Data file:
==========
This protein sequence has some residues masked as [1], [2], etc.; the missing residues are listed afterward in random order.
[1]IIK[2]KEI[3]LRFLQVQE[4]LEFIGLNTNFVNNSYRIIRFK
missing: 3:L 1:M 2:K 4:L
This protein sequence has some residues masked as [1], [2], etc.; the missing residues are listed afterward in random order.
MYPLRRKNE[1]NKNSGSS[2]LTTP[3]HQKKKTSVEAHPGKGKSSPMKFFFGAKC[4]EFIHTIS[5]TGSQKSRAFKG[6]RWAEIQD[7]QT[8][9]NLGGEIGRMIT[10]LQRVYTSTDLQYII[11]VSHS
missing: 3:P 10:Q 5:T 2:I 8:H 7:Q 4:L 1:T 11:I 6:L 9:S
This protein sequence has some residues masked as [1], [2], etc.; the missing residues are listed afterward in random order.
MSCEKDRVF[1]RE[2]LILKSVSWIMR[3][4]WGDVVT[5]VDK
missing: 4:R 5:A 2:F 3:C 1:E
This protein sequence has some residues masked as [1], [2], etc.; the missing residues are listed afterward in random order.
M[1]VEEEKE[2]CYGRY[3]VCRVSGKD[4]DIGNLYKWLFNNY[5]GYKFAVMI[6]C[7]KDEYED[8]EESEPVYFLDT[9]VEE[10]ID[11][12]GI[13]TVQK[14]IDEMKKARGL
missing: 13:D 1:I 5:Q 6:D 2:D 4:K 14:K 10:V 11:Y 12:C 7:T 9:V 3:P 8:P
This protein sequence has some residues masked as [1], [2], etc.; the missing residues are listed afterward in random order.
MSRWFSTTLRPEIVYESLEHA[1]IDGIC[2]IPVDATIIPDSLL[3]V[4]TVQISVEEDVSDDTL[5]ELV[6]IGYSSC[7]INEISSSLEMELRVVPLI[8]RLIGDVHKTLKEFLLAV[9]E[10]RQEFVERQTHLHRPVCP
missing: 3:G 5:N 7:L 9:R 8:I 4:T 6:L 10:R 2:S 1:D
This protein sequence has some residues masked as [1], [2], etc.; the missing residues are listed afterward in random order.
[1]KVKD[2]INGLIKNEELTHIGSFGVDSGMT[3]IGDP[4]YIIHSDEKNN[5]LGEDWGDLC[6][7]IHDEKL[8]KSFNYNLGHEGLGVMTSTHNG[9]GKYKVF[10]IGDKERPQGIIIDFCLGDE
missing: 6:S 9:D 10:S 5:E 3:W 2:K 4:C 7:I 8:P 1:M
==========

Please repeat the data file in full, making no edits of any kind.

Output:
This protein sequence has some residues masked as [1], [2], etc.; the missing residues are listed afterward in random order.
[1]IIK[2]KEI[3]LRFLQVQE[4]LEFIGLNTNFVNNSYRIIRFK
missing: 3:L 1:M 2:K 4:L
This protein sequence has some residues masked as [1], [2], etc.; the missing residues are listed afterward in random order.
MYPLRRKNE[1]NKNSGSS[2]LTTP[3]HQKKKTSVEAHPGKGKSSPMKFFFGAKC[4]EFIHTIS[5]TGSQKSRAFKG[6]RWAEIQD[7]QT[8][9]NLGGEIGRMIT[10]LQRVYTSTDLQYII[11]VSHS
missing: 3:P 10:Q 5:T 2:I 8:H 7:Q 4:L 1:T 11:I 6:L 9:S
This protein sequence has some residues masked as [1], [2], etc.; the missing residues are listed afterward in random order.
MSCEKDRVF[1]RE[2]LILKSVSWIMR[3][4]WGDVVT[5]VDK
missing: 4:R 5:A 2:F 3:C 1:E
This protein sequence has some residues masked as [1], [2], etc.; the missing residues are listed afterward in random order.
M[1]VEEEKE[2]CYGRY[3]VCRVSGKD[4]DIGNLYKWLFNNY[5]GYKFAVMI[6]C[7]KDEYED[8]EESEPVYFLDT[9]VEE[10]ID[11][12]GI[13]TVQK[14]IDEMKKARGL
missing: 13:D 1:I 5:Q 6:D 2:D 4:K 14:K 10:V 11:Y 12:C 7:T 9:V 3:P 8:P
This protein sequence has some residues masked as [1], [2], etc.; the missing residues are listed afterward in random order.
MSRWFSTTLRPEIVYESLEHA[1]IDGIC[2]IPVDATIIPDSLL[3]V[4]TVQISVEEDVSDDTL[5]ELV[6]IGYSSC[7]INEISSSLEMELRVVPLI[8]RLIGDVHKTLKEFLLAV[9]E[10]RQEFVERQTHLHRPVCP
missing: 3:G 5:N 7:L 9:R 8:I 4:T 6:L 10:R 2:S 1:D
This protein sequence has some residues masked as [1], [2], etc.; the missing residues are listed afterward in random order.
[1]KVKD[2]INGLIKNEELTHIGSFGVDSGMT[3]IGDP[4]YIIHSDEKNN[5]LGEDWGDLC[6][7]IHDEKL[8]KSFNYNLGHEGLGVMTSTHNG[9]GKYKVF[10]IGDKERPQGIIIDFCLGDE
missing: 6:S 9:D 10:S 5:E 3:W 2:K 4:C 7:I 8:P 1:M